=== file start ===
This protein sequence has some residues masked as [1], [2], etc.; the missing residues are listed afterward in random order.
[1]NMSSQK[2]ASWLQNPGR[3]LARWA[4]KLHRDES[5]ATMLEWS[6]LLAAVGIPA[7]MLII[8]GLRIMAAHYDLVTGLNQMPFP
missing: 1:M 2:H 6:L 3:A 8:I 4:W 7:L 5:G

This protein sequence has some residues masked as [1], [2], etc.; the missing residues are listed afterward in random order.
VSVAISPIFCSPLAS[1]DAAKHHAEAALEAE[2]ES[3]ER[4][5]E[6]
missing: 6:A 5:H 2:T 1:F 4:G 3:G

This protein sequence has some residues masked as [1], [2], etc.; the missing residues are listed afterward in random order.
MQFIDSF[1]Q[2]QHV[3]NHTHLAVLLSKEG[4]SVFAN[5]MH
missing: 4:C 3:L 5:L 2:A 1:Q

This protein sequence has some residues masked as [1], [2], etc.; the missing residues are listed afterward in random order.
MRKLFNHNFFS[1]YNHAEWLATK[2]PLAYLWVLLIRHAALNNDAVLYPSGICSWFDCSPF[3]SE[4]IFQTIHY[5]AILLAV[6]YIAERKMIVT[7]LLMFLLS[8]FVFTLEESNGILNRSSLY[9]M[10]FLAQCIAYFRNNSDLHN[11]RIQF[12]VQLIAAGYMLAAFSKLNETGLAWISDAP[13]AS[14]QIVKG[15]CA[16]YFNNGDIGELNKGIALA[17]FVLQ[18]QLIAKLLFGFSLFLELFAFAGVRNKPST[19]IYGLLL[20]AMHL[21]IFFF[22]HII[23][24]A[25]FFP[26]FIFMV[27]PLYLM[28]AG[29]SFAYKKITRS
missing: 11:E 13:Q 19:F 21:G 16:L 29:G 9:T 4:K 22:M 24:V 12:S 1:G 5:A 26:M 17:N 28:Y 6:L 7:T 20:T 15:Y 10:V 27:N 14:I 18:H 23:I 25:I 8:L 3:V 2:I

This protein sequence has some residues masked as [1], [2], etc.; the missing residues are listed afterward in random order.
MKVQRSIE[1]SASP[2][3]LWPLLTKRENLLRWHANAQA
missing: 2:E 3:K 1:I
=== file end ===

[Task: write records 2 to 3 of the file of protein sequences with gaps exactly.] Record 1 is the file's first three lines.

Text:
This protein sequence has some residues masked as [1], [2], etc.; the missing residues are listed afterward in random order.
VSVAISPIFCSPLAS[1]DAAKHHAEAALEAE[2]ES[3]ER[4][5]E[6]
missing: 6:A 5:H 2:T 1:F 4:G 3:G

This protein sequence has some residues masked as [1], [2], etc.; the missing residues are listed afterward in random order.
MQFIDSF[1]Q[2]QHV[3]NHTHLAVLLSKEG[4]SVFAN[5]MH
missing: 4:C 3:L 5:L 2:A 1:Q